It’s been 38 years since a total solar eclipse touched any of the contiguous 48 states and 26 years since solar totality moved through Hawaii. In three weeks, the moon cuts in front of the sun, and there will be a total solar eclipse, with an approximately 70-mile-wide, temporary band of shadow making its way from Oregon to Missouri to South Carolina on Aug. 21. Easily, it will be the talk of many towns.
For Washington, this event will be a partial eclipse, with 81 percent of the sun obscured, according to the U.S. Naval Observatory. The eclipse starts at 1:17 p.m. Eastern, and the middle of the eclipse occurs at 2:42 p.m. It all ends at 4:01 p.m. For Baltimore, the eclipse starts a minute later than in Washington.
Many places will be in the path of the eclipse shadow. In Charleston, S.C., a city within the solar totality band, the eclipse starts at 1:16 p.m. Totality begins at 2:46 p.m. and ends just shy of 2:48 p.m. The partial eclipse there ends at 4:09 p.m.
Music City — Nashville — will converge harmonically to watch as the eclipse starts at 11:58 a.m. Central, the local time. Totality lasts almost two minutes, from 1:27 p.m. to 1:29 p.m., and it all ends at 2:54 p.m.
Web resources for eclipse information are abundant. Obtain details and find maps at greatamericaneclipse.com and NASA’s eclipse2017.nasa.gov. For any town or city in the United States, the Naval Observatory provides local eclipse circumstances at goo.gl/ekVciJ.
Mind your eyes. Do not look at the sun if it is not 100 percent covered. Do not look at it through binoculars or telescopes without proper filters, as you could go blind instantly. Protect your eyes: eclipse2017.nasa.gov/safety.
Eclipse events for Aug. 21
●See the eclipse safely through solar-filtered telescopes free at the Phoebe Waterman Haas Public Observatory, outside near the National Air and Space Museum on the Mall and at the museum’s Steven F. Udvar-Hazy Center, Chantilly, Va. (Parking at the Udvar-Hazy Center is $15.) 1-4 p.m. airandspace.si.edu. (Other viewing locations will be the National Archives, the National Zoo and other locations near the Mall.)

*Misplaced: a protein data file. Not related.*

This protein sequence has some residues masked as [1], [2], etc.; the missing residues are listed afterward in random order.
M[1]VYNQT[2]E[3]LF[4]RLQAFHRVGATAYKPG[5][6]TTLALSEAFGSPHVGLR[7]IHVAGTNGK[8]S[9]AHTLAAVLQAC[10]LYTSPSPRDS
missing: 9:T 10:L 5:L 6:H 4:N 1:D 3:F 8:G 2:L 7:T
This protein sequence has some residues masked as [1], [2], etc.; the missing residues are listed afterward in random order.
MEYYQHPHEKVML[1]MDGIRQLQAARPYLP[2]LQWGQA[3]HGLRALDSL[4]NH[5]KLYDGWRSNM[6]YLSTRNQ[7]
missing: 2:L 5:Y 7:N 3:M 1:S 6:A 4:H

●The Smithsonian’s Air and Space Museum presents the total solar eclipse, live from the path of totality online at s.si.edu/2v3X10D, 1:30-2:30 p.m. It is hosted by the STEM in 30 team.
●Slooh.com — an astronomical event broadcaster — will webcast the Transcontinental Eclipse starting at noon Eastern.
●See the eclipse live stream at CNN.com/eclipse, with a 360-degree video in high resolution and virtual reality. This is presented in collaboration with Volvo Car USA.
●The San Francisco-based Exploratorium offers a free eclipse app for iPhone, iPad and Android. Check out the Web page at bit.ly/2v3PteE. It offers a live stream and excellent detail.
The giant gaseous Jupiter spends August in the west-southwestern sky after sunset, as it is quite visible at -1.8 magnitude, very bright. For several months, the star Spica has been the big planet’s constant cosmic companion. Days after the solar eclipse, the slim crescent of a very young moon scoots by Jupiter on the evenings of Aug. 24 and 25.
Saturn (zero magnitude, bright) stands high in the south after sunset now. Catch the waxing moon glide by the ringed planet on the evening of Aug. 2.
Mars continues to hang out close to the sun, so we can’t find our red neighbor. It returns to the morning sky in September.
Venus reigns over the morning heavens in late summer. This negative fourth magnitude (exceptionally bright) planet beams brilliantly before sunrise in the east-northeast. The skinny, elderly waning moon slings past Venus on the mornings of Aug. 18 and 19.
The moon dips into Earth’s dark shadow Aug. 7 for a partial lunar eclipse visible in Asia, Africa and Australia.
The Perseid meteor shower — over the weekend of Aug. 11-13 — will compete with a bright, waning gibbous moon, just days past full. The moon is likely to wash out all but the brightest shooting stars. The official peak is predicted for Sept. 12, according to the Royal Astronomical Society of Canada. If you scan the night skies patiently, you might see perhaps a few meteors.
Down to Earth events:
● Aug. 5 — “Solar Eclipse 2017: What to Expect Here in Maryland,” a talk by astronomer Elizabeth Warner, at the University of Maryland Observatory, College Park. Enjoy the night sky through telescopes afterward, weather permitting. 9 p.m. astro.umd.edu/openhouse
● Aug. 7 — Get a sneak preview of August’s exciting sky at the “Stars Tonight” presentation at the David M. Brown Planetarium, 1426 N. Quincy St., Arlington, adjacent to Washington-Lee High School. 7:30 p.m. $3. friendsoftheplanetarium.org
● Aug. 12 — “Exploring the Sky,” hosted by the National Park Service and the National Capital Astronomers, at Rock Creek Park, near the Nature Center, in the field south of Military and Glover roads NW. 8:30 p.m. capitalastronomers.org